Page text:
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Embracing the beauty Australia has for all

Embracing the beauty Australia has for all

Embracing the beauty Australia has for all

Maria with her husband Paul at Litchfield National Park, Northern Territory.

By Naomi Singlehurst

In the months leading up to NAIDOC Week 2022, Maria – The Salvation Army’s first Aboriginal and Torres Strait Islander Engagement Coordinator for South Australia and the Northern Territory – participated in a 13-day ‘cultural mission immersion experience’. It was designed to help emerging Salvos leaders gain deeper insight into, and understanding of, Australia’s First Nations people.

The tour visited Salvos churches, programs and services in Darwin, Katherine and Alice Springs. It also included connection with local Elders, visits to culturally significant sites, prayer walks, cultural training and more.

“It was an eye-opener for me,” Maria says. “It gave me a better idea of the amazing programs The Salvation Army runs in the Northern Territory. Now it is a matter of connecting back with key managers and leaders ... looking at how we, as The Salvation Army, acknowledge, understand, honour, respect and create a culturally safe and welcoming space.

The cultural immersion group at Standley Chasm, Northern Territory.

“We have Aboriginal and Torres Strait Islander peoples living the effects of terrible experiences, and we must have understanding. It means looking at how we engage in truth-telling around injustices to Aboriginal peoples, [asking] what does reconciliation look like for us and ensuring our spaces are welcoming and safe – spiritually, culturally and physically.”

Background in care

Maria grew up around the eastern Goldfields of Western Australia, including the Mount Margaret Mission.

School gave me the English and maths,” she says. “But I also had the Aboriginal teaching of culture, kinship systems and language, and the importance of maintaining our own stories because I had grandfathers and grandmothers who were able to teach us.”

For most of her adult life, Maria was based at Port Augusta on Barngarla land, working in Aboriginal health in the field of drugs and alcohol, dental care and women’s mental health. She then worked on the remote Aṉangu Pitjantjatjara Yankunytjatjara (APY) lands in lateral violence education and running breakfast programs.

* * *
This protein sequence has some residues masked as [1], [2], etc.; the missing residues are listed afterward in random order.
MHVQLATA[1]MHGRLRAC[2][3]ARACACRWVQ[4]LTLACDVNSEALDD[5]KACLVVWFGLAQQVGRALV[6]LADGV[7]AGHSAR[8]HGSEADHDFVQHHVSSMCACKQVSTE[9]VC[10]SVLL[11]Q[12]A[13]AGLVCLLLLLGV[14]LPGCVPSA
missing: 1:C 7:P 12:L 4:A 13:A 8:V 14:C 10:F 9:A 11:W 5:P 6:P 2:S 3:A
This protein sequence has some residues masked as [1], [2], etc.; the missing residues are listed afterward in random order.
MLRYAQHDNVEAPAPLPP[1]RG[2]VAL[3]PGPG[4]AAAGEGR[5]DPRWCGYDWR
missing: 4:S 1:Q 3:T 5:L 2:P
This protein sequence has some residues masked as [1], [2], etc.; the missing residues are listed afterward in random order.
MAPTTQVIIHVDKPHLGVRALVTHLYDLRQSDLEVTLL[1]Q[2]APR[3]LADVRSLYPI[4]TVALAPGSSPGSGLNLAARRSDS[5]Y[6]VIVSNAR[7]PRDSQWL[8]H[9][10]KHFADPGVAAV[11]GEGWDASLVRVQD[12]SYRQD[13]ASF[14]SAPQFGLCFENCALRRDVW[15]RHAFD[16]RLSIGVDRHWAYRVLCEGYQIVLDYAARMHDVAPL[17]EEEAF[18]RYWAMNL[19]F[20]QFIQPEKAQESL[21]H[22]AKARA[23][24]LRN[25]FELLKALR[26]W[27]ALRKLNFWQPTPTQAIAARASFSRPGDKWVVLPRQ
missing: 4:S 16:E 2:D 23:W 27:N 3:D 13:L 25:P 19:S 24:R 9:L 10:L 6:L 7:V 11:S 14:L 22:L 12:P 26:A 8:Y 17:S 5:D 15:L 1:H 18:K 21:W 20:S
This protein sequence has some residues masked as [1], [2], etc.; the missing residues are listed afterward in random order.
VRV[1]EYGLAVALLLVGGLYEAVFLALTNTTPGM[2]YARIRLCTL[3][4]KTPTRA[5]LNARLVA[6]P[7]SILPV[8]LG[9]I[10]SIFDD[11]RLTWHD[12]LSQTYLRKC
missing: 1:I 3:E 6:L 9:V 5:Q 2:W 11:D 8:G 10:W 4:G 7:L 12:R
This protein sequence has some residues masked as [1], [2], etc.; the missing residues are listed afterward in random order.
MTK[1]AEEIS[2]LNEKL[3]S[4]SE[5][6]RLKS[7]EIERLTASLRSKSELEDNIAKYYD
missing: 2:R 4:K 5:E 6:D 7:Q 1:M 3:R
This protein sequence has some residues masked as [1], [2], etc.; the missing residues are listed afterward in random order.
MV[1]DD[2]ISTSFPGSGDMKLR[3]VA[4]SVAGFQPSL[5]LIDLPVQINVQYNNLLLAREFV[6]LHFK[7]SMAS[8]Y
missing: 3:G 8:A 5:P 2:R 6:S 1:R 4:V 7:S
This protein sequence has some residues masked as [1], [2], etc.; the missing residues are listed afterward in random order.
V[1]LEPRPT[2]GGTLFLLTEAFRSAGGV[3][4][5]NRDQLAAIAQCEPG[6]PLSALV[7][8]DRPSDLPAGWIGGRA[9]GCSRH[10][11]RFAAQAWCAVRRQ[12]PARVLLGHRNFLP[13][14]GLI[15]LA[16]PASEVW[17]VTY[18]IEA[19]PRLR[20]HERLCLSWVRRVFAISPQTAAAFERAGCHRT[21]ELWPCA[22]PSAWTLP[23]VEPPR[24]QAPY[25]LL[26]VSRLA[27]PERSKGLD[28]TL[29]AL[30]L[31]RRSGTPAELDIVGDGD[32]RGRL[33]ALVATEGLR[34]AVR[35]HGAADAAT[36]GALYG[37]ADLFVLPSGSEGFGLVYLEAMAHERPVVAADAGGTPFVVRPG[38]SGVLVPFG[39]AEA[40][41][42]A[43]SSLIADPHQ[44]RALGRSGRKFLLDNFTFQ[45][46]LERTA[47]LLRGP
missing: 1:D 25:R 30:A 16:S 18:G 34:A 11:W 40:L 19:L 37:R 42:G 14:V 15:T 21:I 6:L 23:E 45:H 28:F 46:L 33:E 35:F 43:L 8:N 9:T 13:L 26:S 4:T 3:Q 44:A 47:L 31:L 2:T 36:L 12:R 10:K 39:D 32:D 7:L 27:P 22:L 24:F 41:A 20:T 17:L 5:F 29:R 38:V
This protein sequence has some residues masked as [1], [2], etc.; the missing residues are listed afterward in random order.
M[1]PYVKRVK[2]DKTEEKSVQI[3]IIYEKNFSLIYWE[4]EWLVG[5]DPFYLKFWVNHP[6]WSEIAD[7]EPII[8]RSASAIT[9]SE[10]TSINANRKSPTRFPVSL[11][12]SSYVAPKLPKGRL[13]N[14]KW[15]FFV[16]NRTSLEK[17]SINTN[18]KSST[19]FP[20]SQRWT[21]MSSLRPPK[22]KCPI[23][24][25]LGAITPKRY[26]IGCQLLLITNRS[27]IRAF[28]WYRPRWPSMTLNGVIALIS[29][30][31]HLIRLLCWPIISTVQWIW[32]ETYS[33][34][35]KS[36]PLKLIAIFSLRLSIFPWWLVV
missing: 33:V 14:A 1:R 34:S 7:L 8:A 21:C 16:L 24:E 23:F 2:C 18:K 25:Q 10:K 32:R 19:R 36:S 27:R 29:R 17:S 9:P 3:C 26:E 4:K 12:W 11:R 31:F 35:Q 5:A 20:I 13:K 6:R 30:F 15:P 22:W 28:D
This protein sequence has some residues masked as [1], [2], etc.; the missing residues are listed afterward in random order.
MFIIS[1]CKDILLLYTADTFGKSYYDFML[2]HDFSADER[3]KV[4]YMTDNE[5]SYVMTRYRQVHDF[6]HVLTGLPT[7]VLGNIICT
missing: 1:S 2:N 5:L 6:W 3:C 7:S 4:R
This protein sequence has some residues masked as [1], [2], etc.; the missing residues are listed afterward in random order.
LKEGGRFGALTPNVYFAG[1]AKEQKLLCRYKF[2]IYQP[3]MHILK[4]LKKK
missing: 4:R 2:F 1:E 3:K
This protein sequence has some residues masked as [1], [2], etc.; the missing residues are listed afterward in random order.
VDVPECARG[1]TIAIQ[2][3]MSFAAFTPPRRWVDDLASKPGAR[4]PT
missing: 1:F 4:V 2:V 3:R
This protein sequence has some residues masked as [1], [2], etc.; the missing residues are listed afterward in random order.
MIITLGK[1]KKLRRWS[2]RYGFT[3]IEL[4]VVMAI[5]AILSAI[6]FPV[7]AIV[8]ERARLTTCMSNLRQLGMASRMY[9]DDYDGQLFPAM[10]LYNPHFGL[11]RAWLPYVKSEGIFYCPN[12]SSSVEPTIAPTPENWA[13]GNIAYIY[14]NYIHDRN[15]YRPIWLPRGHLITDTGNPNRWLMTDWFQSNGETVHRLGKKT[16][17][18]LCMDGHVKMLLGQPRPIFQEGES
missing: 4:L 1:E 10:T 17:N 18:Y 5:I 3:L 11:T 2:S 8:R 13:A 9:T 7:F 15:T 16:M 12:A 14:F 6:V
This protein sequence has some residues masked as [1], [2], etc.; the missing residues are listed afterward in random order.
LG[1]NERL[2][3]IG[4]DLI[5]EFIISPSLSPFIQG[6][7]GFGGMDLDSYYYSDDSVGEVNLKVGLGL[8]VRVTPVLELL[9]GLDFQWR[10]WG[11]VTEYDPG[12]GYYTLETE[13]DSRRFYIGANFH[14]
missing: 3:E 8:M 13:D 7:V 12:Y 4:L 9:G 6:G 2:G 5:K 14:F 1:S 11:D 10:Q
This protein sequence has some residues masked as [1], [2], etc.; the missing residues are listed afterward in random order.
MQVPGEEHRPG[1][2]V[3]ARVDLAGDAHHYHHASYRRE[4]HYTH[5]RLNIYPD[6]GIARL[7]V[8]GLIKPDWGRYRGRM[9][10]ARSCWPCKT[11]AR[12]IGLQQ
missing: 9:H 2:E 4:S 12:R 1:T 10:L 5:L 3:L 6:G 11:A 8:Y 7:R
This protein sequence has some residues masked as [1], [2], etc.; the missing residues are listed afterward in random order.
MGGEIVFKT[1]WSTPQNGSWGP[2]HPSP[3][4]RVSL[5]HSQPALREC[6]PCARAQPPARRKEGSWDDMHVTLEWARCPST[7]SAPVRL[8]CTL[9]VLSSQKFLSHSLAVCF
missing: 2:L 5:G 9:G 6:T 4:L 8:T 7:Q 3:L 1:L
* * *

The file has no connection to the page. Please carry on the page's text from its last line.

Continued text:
Maria also worked in creative arts therapy and spent two years working with her first husband with the Church of Christ in Mooroopna, Victoria, and surrounding areas offering support, prayer and pastoral care.

Faith and reconciliation 

Passionate about reconciliation and faith, Maria and her family took on the funding and running of an existing program and continue to run ‘Dusty Feet Mob’, a dance and performance group that performs at festivals, schools, churches and more. This was seven years ago.

“We go to schools and talk about the reconciliation journey, cultural awareness around the Stolen Generation, and also talk about our Christian faith and where God has led us,” she shares.

“In all this, Jesus is central to my life. I committed my life to God when I was about seven or eight. My whole journey has been sharing the love of God to people, and I pray that God continues to guide me.”

Indigenous showcase

During NAIDOC Week 2022, Maria supported Salvation Army churches, programs and services as they engage with and more deeply understand Aboriginal and Torres Strait Islander peoples and culture.

She says: “For me, the 2022 NAIDOC theme – ‘Get Up! Stand Up! Show Up!’ – means getting up there and continuing to be a strong advocate for our people. ‘Stand Up’ means I stand as a strong Aboriginal person, empowered to make a difference.

“NAIDOC is always a great time because it is a chance to showcase who we are as Aboriginal and Torres Strait Islander peoples. It offers a focus and space to showcase our history, languages, songs, our dance, our art, whether it’s through education, storytelling, poems, singing or dancing. It is also a chance to show that in 2022, we are still standing strong and proud.

“I think we really are all in this together, and my hope is that, as one, we can move forward in this space and embrace all the beauty that Australia has for us all. I would encourage everyone from all different backgrounds and nationalities to join with us and embrace the NAIDOC celebrations we bring to the community. There is great strength in standing up and standing strong together!”

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